The method and apparatus for repairing a meniscal tear disclosed by Winters (U.S. Pat. No. 5,059,206, the entire disclosure of which is incorporated herein by way of this reference) comprises a fastener having protrusions or barbs that is applied to a meniscal tear with a delivery device. The delivery device has a flexible tip that is manipulable through a curved radius to enable the surgeon to insert the device into the central part of the knee and then extend the fastener radially outward into and across a meniscal tear. Also in this case, the proximal end of the fastener is bulky comprising a cylindrical end (head member) which protrudes partially above and/or below the outer surface of the meniscus.
Tamminmäki et al. (U.S. Pat. No. 5,562,704, the entire disclosure of which is incorporated herein by way of this reference) disclose an arrow-like bioabsorbable implant particularly intended for the surgical repair of meniscal ruptures. This implant does not have the guiding or abrasion problems that the implants of U.S. Pat. No 4,873,976 or U.S. Pat. No. 5,059,206 may have. However, a disadvantage of the device of U.S. Pat. No. 5,562,704 is that the proximal part of the implant (the wings) preferably remains on the surface of the meniscus, so that when the wings break as a consequence of bioabsorption, the broken wings may irritate knee joint tissues. Moreover, if the proximal part with the wings is desired to be located inside of meniscal tissue, the surface capsule of the meniscus must be cut horizontally with a special cutting blade. This lengthens the operation time and causes substantial damage to the meniscus surface.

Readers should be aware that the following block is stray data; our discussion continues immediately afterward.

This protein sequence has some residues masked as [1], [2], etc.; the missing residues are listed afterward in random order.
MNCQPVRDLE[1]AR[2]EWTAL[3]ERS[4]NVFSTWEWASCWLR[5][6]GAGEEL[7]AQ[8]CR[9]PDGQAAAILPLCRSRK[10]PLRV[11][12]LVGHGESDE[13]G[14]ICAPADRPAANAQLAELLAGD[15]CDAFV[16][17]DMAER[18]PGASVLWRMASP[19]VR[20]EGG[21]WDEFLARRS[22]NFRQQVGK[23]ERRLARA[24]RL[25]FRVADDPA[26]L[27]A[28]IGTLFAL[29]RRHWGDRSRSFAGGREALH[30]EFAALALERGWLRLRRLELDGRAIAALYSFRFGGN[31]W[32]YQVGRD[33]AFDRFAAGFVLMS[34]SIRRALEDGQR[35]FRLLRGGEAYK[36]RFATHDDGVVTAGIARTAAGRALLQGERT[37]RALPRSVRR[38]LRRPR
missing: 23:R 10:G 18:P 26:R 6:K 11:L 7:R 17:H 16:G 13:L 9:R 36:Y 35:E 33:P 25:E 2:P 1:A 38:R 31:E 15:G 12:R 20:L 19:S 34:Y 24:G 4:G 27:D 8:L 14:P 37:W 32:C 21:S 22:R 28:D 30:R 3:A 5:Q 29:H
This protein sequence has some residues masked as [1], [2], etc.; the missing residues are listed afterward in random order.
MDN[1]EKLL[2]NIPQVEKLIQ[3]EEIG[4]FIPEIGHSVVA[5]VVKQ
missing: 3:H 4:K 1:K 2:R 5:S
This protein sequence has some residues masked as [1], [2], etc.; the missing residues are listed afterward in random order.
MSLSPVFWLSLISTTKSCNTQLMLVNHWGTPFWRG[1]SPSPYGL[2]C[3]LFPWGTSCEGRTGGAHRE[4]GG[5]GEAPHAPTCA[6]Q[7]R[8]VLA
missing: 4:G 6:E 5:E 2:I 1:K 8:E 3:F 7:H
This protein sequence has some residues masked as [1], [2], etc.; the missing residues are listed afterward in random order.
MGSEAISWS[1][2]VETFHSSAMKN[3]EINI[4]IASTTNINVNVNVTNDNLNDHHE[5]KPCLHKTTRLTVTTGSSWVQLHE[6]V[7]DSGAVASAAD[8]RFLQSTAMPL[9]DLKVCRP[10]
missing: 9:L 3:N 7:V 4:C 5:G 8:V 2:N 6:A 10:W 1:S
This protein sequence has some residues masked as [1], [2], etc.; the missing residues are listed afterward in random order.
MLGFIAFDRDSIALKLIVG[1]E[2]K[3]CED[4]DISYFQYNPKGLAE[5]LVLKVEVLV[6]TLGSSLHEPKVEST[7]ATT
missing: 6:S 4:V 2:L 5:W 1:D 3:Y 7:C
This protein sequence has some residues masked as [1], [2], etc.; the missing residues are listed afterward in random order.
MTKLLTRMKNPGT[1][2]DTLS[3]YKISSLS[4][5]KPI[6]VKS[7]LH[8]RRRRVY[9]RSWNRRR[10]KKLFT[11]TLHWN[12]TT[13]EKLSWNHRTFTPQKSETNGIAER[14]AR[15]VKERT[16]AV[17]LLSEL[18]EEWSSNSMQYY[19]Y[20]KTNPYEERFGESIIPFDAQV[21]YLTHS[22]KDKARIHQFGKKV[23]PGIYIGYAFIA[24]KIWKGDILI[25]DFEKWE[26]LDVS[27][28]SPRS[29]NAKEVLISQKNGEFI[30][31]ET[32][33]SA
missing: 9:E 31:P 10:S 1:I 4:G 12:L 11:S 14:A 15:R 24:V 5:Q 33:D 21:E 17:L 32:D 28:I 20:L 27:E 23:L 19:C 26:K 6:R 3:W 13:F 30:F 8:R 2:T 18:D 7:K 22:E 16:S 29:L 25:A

U.S. Pat. No. 5,569,252, the entire disclosure of which is incorporated herein by way of this reference, describes a fastener, an installation device, and method for repairing tears in the soft tissue of a patient, including meniscal tears. The fastener has a variable-pitch helical protrusion along a central portion that decreases from the distal end to the proximal end, which can serve to bring two sides of the tear into opposition as the fastener is advanced across the two sides of the tear in a screwing motion. This implant, which needs a screwing motion for installation, is slow and tedious to use arthroscopically and the turning of the implant through fibrous tissue, such as meniscus tissue, has the risk that the fibrous tissue may twist around the turning implant, hindering or preventing the installation of the implant.